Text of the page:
The monochrome and the “ready made” were invented in 1880 by a legendary movement of incoherent arts. Exhibited in 1882, seventeen works from this movement were found in 2018 in the Paris region. They were discovered in a trunk in the home of individuals who were unaware of their historical value. The first monochrome in history signed by Paul Bilhaud is one of these 17 works of art. It is a square canvas which dates back to 1882.
Incoherent arts: the 1882 artworks
In 1882, the exhibition of the paintings created a significant event at that time. Many spectators rushed to see it. In addition to Paul Bilhaud’s monochrome, Alphonse Allais’s “ready made” is one of the works of this era. Suspended from a wooden cylinder, it was designed with a green carriage curtain. The 19th century gallerist was in great demand. In the world of modern art, the discovery in the incoherent arts remains an essential, miraculous and above all very unexpected event.
Incoherent Arts: a legend and a fantasy
The Incoherent Arts movement is offbeat, revolutionary and humorous. Its works are all daring and funny. The monochrome and the “ready made” will cause an explosion. Today, the square black canvas exhibited in Paris is Paul Bilhaud’s emblematic work “Combat de nègres, pendant la nuit”. Indeed, the canvas bears the label ‘number 15’ on the back, which proves that it was indeed the monochrome of the 1882 story.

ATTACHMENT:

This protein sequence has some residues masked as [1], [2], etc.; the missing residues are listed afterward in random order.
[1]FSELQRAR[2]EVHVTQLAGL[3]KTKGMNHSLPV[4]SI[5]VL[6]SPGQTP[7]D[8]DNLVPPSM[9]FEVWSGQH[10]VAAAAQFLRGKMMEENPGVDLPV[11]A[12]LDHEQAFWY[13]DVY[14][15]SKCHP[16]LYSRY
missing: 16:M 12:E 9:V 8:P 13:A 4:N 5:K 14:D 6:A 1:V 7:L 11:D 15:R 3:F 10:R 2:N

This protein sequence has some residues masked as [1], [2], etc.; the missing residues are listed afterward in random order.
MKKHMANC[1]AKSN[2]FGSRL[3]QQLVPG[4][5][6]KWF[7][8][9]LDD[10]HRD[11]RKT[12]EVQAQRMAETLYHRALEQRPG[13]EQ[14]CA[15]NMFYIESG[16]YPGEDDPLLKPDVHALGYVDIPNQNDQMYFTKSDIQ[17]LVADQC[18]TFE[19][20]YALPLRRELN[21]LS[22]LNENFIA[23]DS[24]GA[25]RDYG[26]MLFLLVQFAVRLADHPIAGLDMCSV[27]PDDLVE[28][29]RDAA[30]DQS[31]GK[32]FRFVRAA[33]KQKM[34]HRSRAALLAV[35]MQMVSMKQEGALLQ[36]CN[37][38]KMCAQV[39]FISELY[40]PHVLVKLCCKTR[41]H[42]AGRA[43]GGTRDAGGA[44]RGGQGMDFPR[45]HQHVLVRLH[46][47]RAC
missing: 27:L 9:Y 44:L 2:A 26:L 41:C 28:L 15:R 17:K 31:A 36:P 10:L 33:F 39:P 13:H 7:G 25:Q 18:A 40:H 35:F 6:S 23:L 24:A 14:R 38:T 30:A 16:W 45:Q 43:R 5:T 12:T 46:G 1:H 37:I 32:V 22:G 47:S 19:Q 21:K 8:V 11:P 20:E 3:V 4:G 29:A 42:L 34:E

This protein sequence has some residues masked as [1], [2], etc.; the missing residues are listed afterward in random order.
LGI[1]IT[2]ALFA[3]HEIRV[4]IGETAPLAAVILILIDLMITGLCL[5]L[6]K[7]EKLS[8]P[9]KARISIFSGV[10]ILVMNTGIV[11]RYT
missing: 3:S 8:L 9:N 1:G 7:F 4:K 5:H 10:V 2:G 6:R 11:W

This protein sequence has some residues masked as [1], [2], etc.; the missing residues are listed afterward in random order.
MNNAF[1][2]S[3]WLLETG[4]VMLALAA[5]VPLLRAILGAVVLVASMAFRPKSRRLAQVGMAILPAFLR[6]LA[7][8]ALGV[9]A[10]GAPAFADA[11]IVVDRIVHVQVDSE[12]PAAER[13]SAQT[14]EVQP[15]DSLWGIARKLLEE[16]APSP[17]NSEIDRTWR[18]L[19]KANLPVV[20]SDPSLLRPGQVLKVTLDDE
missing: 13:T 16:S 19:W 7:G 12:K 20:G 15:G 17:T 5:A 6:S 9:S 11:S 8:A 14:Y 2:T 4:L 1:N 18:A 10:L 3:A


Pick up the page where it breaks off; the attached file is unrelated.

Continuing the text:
In general, there is no other similar movement to be found and no other museum in the world has this. Will his art be classified as a national treasure? It is good to know that the presentation of these collections will normally take place at the end of the year.
Incoherent Arts: a treasure rediscovered in a trunk
Rediscovering an emblematic work that has disappeared is very rare indeed. Only catalogues and newspapers have brought to light the works of the Incoherent Arts of the 19th century. In 2018, Johann Naldi has become the most sought-after gallerist and expert for individuals living in the Paris region. As a specialist in the 19th century artworks, he has succedded in the identification of works by Courbet, Delacroix, and Géricault. Usually, clients used only contact this expert to examine a collection of “little interest”. However, after his discovery of the dusty painting “Combat des nègres” and sixteen other works of incoherent art in a large trunk, everything changed dramatically.